Fantastic, you’d think – specific guidelines for creating a unique blend of flours, grains and seeds. Well, in theory, yes – but practically… not so much. For a while I toyed with the idea of sourcing toasted malted barley flour, rye and wheat malt, and then experimenting with numerous batches to achieve the perfect combination. But when I read the ingredients list on a pack of Granary bread flour, it was a no-brainer.

Decisions, decisions

Me choosing between the task of creating a sword-wielding, nuanced and balanced mix of flours and grains vs grabbing a packet of granary bread flour.

Then there was the mix of seeds. Again, I could have spend time researching and experimenting, and to a certain extent I did. Recently, whilst watching Italian chefs make pizza dough, one of them mentioned adding Cuor di Cereali (Heart of Cereal), a seed mixture available in Italy, which sounded perfect. I sourced it online, however, it is available only in Italy, and whilst it could be ordered internationally, the shipping was going to be a killer. So when I saw the range of seeds available in the supermarket, I was like…

grabbing stuff

Me in the supermarket, carefully making a selection of seeds.

I did, however, take the suggestion from the Mulino Caputo website of adding between 10-20% to your dough mix, so it wasn’t a total bust.

Seed Mix
This is absolutely customisable to what you have available. I make no apology for simply tipping into a large ziplock bag one packet of each of the seeds available at my local supermarket.

My mix comprised the following:

  • 100g golden linseed
  • 100g brown linseed
  • 100g sunflower seeds
  • 100g pumpkin seeds
  • 150g chia seeds
  • 100g sesame seeds
  • 100g poppy seeds

This obviously makes more than is required for the recipe, but I’m confident you’ll be using it all up in no time with batches of these tasty loaves.

Viking Bread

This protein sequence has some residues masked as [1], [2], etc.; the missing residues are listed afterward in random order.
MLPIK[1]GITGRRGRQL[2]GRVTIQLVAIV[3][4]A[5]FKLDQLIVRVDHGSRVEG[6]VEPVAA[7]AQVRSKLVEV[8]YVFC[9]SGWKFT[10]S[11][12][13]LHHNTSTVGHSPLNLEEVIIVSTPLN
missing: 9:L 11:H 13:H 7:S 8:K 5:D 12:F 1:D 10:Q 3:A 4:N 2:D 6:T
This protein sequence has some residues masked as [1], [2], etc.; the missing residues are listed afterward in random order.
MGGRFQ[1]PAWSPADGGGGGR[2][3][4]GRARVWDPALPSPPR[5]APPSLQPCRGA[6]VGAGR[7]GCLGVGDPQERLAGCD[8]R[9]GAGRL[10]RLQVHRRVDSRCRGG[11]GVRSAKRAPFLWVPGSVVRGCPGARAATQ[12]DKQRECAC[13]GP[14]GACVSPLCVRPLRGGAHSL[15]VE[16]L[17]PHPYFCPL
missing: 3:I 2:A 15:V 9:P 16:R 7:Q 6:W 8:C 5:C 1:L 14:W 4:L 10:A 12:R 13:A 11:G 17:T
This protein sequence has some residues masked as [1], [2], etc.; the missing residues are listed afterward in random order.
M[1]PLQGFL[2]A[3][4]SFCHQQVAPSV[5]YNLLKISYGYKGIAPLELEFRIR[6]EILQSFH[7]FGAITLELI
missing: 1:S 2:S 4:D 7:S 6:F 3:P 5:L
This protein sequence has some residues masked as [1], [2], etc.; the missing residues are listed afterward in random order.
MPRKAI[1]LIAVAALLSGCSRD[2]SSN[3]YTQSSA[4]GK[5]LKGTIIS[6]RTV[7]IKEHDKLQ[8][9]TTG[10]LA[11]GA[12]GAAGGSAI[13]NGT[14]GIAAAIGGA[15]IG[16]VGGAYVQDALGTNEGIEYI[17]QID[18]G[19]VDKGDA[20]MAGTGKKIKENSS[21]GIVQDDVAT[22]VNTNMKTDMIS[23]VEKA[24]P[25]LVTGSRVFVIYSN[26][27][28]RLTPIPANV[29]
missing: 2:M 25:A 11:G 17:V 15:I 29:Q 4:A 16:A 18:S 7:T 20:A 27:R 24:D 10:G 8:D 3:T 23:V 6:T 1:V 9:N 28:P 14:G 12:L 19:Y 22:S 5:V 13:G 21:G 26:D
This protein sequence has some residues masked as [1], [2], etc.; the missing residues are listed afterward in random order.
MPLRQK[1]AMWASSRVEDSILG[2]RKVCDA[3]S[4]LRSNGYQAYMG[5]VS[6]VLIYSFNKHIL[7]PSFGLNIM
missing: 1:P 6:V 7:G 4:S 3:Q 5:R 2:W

400ml tepid water
1 tsp salt
500g granary bread flour
20g fresh yeast, crumbled or 1 sachet fast-action yeast
100g seed mix

additional seed mix for coating

  • Put all of the ingredients into your bowl (hand or stand mixer) in the above order, and bring together into a soft dough.
  • Knead for 10 minutes – on Low, if you’re using a mixer, followed by 2 minutes on High.
  • Cover the bowl with plastic and leave to rise for 1 hour.
  • When risen, tip out onto a floured surface and pat gently to deflate.
  • Shape into a rectangle, and cut horizontally in two,to give two baton shapes.
  • Roll and tuck the edges underneath – you should be aiming for a short, fat baguette shape.
  • Take an edged baking sheet and sprinkle over a layer of the seed mix. If you slide the sheet back and forth a couple of times,the seeds will arrange themselves in a neat, thin layer.
  • Using a pastry brush dipped in water, dampen the whole of the upper surface of the loaves.
  • Apply the seed coating: one by one, picking up the loaves and roll them over the layer of seeds in the tray. The seeds will stick to the damp top surface of the dough and fall away from the dry underside. Set the seeded loaves on their uncoated bases on a baking sheet lined with parchment. Cover lightly and leave to rise for 30 minutes.
  • Heat the oven to 200°C, 180°C Fan.
  • Bake the loaves for 30-35 minutes until risen and browned, and the base sounds hollow when tapped.
  • Cool on a wire rack.